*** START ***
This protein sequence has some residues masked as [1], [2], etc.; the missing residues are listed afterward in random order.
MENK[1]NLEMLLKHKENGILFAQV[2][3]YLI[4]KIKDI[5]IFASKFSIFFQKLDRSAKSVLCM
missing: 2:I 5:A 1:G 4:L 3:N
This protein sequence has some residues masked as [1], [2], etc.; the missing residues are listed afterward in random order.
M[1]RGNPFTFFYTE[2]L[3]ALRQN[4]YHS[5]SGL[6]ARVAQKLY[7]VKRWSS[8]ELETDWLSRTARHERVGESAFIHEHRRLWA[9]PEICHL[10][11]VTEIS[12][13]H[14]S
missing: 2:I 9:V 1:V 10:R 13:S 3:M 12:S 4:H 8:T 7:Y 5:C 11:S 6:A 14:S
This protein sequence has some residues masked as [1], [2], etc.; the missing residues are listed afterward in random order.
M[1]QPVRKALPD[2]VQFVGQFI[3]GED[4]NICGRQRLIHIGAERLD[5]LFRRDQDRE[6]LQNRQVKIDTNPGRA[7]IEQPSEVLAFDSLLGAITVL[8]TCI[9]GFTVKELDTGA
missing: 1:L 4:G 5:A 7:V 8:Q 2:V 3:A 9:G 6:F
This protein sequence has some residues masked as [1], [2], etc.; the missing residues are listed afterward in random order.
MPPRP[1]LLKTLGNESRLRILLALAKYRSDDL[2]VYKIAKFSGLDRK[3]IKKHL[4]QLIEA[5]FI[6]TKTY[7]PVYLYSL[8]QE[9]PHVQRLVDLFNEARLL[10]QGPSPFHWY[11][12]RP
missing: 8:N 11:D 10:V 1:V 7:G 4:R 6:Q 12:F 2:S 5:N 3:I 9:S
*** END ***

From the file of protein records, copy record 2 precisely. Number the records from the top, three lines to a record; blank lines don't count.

This protein sequence has some residues masked as [1], [2], etc.; the missing residues are listed afterward in random order.
M[1]RGNPFTFFYTE[2]L[3]ALRQN[4]YHS[5]SGL[6]ARVAQKLY[7]VKRWSS[8]ELETDWLSRTARHERVGESAFIHEHRRLWA[9]PEICHL[10][11]VTEIS[12][13]H[14]S
missing: 2:I 9:V 1:V 10:R 13:S 3:M 12:S 4:H 8:T 7:Y 5:C 11:S 6:A 14:S